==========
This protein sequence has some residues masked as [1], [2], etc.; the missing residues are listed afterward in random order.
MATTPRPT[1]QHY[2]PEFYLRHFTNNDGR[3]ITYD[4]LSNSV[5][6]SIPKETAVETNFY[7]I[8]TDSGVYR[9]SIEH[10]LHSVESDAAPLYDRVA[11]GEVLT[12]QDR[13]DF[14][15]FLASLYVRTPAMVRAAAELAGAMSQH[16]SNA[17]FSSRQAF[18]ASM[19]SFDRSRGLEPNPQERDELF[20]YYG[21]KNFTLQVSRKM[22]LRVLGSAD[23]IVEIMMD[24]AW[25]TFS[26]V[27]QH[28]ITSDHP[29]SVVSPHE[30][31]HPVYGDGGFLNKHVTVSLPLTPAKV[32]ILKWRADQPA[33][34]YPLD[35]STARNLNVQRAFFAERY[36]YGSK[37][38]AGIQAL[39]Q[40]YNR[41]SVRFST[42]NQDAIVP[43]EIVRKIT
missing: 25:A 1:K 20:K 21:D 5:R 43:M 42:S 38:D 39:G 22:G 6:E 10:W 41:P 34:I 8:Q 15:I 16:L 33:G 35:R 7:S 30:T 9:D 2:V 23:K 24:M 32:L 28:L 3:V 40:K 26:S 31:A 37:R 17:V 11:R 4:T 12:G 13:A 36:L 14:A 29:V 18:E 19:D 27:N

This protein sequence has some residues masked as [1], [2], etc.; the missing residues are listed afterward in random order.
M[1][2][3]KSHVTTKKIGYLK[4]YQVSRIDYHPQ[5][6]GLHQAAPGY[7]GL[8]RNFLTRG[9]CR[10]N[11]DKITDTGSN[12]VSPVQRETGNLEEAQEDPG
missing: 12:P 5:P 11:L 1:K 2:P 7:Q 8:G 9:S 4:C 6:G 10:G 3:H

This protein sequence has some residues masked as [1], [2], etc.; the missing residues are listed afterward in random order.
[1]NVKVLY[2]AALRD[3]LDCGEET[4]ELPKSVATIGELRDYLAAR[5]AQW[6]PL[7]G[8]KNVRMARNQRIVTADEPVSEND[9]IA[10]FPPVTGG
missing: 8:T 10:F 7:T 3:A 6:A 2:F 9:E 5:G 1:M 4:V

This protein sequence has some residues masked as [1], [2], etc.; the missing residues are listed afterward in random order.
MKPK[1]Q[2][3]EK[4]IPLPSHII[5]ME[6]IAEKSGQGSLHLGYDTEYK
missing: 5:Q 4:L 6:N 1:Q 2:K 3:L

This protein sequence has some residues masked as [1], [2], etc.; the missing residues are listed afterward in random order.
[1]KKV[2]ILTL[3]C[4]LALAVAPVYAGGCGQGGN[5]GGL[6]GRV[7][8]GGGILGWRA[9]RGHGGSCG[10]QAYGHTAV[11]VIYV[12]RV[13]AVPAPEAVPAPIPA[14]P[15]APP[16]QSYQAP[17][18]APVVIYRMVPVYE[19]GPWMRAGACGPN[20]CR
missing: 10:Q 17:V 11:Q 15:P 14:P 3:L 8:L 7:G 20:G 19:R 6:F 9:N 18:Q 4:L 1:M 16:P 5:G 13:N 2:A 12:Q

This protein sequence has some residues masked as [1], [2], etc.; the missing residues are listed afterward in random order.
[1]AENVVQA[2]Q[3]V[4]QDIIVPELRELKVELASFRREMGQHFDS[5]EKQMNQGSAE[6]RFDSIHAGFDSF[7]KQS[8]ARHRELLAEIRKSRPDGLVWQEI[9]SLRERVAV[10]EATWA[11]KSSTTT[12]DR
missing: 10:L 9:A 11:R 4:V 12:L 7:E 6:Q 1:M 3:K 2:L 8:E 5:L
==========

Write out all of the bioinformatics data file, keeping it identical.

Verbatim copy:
This protein sequence has some residues masked as [1], [2], etc.; the missing residues are listed afterward in random order.
MATTPRPT[1]QHY[2]PEFYLRHFTNNDGR[3]ITYD[4]LSNSV[5][6]SIPKETAVETNFY[7]I[8]TDSGVYR[9]SIEH[10]LHSVESDAAPLYDRVA[11]GEVLT[12]QDR[13]DF[14][15]FLASLYVRTPAMVRAAAELAGAMSQH[16]SNA[17]FSSRQAF[18]ASM[19]SFDRSRGLEPNPQERDELF[20]YYG[21]KNFTLQVSRKM[22]LRVLGSAD[23]IVEIMMD[24]AW[25]TFS[26]V[27]QH[28]ITSDHP[29]SVVSPHE[30][31]HPVYGDGGFLNKHVTVSLPLTPAKV[32]ILKWRADQPA[33][34]YPLD[35]STARNLNVQRAFFAERY[36]YGSK[37][38]AGIQAL[39]Q[40]YNR[41]SVRFST[42]NQDAIVP[43]EIVRKIT
missing: 25:A 1:K 20:K 21:D 5:R 43:M 42:S 38:D 39:G 22:G 6:E 10:W 41:P 34:I 8:Q 15:I 16:L 33:G 35:R 7:S 30:T 9:D 2:V 23:K 24:M 32:L 28:L 3:V 40:K 26:S 31:A 37:R 17:V 11:R 4:T 12:G 13:A 36:L 14:A 29:V 18:E 19:D 27:N

This protein sequence has some residues masked as [1], [2], etc.; the missing residues are listed afterward in random order.
M[1][2][3]KSHVTTKKIGYLK[4]YQVSRIDYHPQ[5][6]GLHQAAPGY[7]GL[8]RNFLTRG[9]CR[10]N[11]DKITDTGSN[12]VSPVQRETGNLEEAQEDPG
missing: 12:P 5:P 11:L 1:K 2:P 7:Q 8:G 9:S 4:C 6:G 10:G 3:H

This protein sequence has some residues masked as [1], [2], etc.; the missing residues are listed afterward in random order.
[1]NVKVLY[2]AALRD[3]LDCGEET[4]ELPKSVATIGELRDYLAAR[5]AQW[6]PL[7]G[8]KNVRMARNQRIVTADEPVSEND[9]IA[10]FPPVTGG
missing: 8:T 10:F 7:T 3:A 6:A 2:F 9:E 5:G 1:M 4:V

This protein sequence has some residues masked as [1], [2], etc.; the missing residues are listed afterward in random order.
MKPK[1]Q[2][3]EK[4]IPLPSHII[5]ME[6]IAEKSGQGSLHLGYDTEYK
missing: 5:Q 4:L 6:N 1:Q 2:K 3:L

This protein sequence has some residues masked as [1], [2], etc.; the missing residues are listed afterward in random order.
[1]KKV[2]ILTL[3]C[4]LALAVAPVYAGGCGQGGN[5]GGL[6]GRV[7][8]GGGILGWRA[9]RGHGGSCG[10]QAYGHTAV[11]VIYV[12]RV[13]AVPAPEAVPAPIPA[14]P[15]APP[16]QSYQAP[17][18]APVVIYRMVPVYE[19]GPWMRAGACGPN[20]CR
missing: 10:Q 17:V 11:Q 15:P 14:P 3:L 8:L 7:G 20:G 19:R 6:F 9:N 18:Q 4:L 1:M 16:P 5:G 13:N 2:A 12:Q

This protein sequence has some residues masked as [1], [2], etc.; the missing residues are listed afterward in random order.
[1]AENVVQA[2]Q[3]V[4]QDIIVPELRELKVELASFRREMGQHFDS[5]EKQMNQGSAE[6]RFDSIHAGFDSF[7]KQS[8]ARHRELLAEIRKSRPDGLVWQEI[9]SLRERVAV[10]EATWA[11]KSSTTT[12]DR
missing: 10:L 9:A 11:R 4:V 12:L 7:E 6:Q 1:M 3:K 2:L 8:E 5:L